Our first cohort of students benefited from the enthousiasm we all felt in those early days but they also acted as guinea pigs. I recall our innovative practical examination which was designed to test the problem-solving skills of our fledgling mine geologists. Books could be consulted and the examination had no time limit. One poor soul remained in the exam room for 12 hours and almost had to be carried out on a stretcher.

The Masters degree provided a passport to a career in the mining industry for many geologists. In that context I received an email last week from Stephen Pevely, mine geologist at the Ranger Mine near Darwin, Australia who was one of the first Masters students. He writes: "I have many fond memories of the diligence, care and stewardship Keith demonstrated during the inaugural 1980-81 mining geology masters year. It appeared to me that Keith wore his heart on his sleeve when it came to teaching, and I remember after delivering a lecture using his own materials for the first time on a subject (I think it was porphyry copper deposits) he commented to those few of us remaining in the lab that he felt he had not delivered it particularly well. He appeared totally crestfallen and disappointed at his own efforts. This level of self-criticism was an example of how much care he invested in his teaching to ensure that this Masters course, though new, was of the highest standard. It speaks volumes as to the conscientiousness of his approach.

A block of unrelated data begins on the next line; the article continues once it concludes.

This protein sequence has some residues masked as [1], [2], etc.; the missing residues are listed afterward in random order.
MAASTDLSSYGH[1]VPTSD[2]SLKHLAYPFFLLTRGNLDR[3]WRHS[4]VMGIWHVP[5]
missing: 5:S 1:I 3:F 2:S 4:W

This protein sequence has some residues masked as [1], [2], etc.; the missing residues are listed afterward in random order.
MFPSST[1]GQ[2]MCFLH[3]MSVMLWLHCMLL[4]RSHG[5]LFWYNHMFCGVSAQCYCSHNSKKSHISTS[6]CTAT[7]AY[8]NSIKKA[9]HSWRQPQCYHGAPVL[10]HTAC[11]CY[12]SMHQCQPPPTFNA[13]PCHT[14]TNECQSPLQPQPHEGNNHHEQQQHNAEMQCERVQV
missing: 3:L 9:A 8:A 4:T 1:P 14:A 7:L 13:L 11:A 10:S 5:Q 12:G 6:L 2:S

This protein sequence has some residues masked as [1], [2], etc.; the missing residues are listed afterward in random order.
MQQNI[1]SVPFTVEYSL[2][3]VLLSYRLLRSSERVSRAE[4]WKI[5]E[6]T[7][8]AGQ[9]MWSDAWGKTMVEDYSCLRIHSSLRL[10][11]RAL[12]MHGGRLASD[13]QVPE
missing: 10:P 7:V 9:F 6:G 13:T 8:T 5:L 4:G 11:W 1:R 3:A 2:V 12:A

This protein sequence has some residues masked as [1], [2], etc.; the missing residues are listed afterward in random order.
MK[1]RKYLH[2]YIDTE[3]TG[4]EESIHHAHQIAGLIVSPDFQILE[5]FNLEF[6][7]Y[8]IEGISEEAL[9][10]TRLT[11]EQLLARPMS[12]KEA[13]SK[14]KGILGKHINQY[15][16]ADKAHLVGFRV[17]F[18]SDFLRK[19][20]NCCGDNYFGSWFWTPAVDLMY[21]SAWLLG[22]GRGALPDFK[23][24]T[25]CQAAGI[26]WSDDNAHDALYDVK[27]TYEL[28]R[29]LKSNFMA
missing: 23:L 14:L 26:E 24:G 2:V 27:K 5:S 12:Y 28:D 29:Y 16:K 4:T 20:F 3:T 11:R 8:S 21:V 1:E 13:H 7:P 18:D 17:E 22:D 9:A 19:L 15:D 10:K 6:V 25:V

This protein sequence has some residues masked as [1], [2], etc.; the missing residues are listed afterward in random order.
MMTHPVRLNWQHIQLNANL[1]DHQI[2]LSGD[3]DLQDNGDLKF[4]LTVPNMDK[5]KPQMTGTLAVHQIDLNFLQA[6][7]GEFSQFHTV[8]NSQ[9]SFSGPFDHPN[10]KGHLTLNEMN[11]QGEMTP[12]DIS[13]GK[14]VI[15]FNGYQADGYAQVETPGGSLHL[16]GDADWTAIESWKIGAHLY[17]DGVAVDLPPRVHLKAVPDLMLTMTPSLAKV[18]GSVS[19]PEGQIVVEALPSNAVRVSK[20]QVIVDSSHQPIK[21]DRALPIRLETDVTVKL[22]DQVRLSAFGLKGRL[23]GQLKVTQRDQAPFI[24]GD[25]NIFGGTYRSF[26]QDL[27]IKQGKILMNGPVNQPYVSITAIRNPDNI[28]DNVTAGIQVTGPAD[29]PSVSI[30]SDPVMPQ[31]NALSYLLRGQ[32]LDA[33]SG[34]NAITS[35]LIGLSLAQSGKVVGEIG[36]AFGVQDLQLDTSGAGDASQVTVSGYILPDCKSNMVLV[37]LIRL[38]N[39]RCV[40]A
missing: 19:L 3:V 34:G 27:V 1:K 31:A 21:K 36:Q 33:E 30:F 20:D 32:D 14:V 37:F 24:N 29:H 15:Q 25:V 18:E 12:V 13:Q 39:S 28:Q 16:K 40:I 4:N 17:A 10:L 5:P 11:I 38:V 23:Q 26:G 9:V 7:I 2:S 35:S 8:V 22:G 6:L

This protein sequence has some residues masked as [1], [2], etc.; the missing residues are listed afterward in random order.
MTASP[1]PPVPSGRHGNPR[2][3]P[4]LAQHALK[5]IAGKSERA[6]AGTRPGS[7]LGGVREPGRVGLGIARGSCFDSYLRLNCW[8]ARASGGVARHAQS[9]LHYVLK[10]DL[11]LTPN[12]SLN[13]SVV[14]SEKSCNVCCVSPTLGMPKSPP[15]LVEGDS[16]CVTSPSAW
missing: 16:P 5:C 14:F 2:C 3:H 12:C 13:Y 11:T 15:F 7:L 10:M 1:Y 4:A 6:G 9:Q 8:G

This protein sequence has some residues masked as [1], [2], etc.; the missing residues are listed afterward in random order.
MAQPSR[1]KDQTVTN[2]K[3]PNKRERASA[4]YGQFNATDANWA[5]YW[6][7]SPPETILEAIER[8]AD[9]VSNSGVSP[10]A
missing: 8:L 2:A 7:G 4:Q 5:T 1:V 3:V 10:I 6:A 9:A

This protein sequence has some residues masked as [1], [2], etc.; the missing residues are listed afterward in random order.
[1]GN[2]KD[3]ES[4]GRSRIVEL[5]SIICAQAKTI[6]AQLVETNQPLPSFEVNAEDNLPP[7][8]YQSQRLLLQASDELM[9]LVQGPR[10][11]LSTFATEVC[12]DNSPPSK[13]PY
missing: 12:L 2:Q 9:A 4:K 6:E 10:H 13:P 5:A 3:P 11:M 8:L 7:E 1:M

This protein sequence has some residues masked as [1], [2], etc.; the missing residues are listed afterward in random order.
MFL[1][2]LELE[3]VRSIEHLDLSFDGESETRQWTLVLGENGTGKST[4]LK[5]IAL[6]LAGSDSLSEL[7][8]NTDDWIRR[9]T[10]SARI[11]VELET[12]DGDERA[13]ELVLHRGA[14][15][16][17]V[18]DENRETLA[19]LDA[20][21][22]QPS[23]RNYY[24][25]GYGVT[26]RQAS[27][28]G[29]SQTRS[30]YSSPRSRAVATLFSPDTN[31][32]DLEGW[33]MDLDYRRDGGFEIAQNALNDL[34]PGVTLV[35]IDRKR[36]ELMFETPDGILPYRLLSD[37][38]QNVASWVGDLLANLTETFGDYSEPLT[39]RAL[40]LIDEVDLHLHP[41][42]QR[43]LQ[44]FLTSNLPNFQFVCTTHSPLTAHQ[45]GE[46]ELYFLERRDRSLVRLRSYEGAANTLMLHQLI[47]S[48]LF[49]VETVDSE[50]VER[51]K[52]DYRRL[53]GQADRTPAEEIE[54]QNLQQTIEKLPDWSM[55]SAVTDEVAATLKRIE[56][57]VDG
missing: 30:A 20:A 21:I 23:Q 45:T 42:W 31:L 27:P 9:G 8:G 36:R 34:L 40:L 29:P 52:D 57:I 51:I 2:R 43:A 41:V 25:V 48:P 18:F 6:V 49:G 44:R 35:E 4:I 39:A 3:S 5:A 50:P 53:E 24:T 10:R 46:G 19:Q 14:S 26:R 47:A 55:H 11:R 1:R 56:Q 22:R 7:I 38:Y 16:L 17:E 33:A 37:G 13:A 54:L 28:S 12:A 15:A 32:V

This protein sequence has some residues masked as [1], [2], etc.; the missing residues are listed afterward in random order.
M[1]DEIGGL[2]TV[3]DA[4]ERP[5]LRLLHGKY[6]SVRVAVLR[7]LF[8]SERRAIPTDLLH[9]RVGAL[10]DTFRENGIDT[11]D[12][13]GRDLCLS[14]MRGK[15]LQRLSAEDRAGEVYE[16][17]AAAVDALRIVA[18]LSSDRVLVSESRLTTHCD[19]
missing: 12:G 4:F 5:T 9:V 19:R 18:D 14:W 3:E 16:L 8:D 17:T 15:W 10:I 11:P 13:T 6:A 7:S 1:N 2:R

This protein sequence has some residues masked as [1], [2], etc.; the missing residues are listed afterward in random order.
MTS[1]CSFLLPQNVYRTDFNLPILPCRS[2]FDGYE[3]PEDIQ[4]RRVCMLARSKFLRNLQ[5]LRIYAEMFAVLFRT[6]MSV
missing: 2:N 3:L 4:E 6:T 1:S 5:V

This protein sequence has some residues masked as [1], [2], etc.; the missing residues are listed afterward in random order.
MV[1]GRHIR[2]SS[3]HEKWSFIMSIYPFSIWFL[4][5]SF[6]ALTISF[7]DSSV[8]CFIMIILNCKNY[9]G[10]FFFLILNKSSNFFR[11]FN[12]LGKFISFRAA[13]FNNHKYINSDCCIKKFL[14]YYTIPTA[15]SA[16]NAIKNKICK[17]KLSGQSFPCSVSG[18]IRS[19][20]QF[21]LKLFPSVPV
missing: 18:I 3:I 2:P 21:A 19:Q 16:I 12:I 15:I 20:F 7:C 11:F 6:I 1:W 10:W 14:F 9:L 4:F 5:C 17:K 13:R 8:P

Keith’s research and publications were as wide ranging as his teaching and included geophysics, slope stability, minerals processing and Tertiary  geology. However, the main thrust was based on a research team we established together in the mid 1980’s to study different aspects of mine waste. Some aspects of this work led to a paper we published jointly with Paul Mitchell and Caroline Waller for which we were awarded a silver medal by the IMM in  1990.

From time to time the School of Mines received a visit from a representative of the publishers Chapman & Hall seeking potential authors on scientific subjects. I vividly remember Keith approaching me over the coffee cups in the staff room one morning and saying “Rich, I reckon we could write a book about ore deposits”.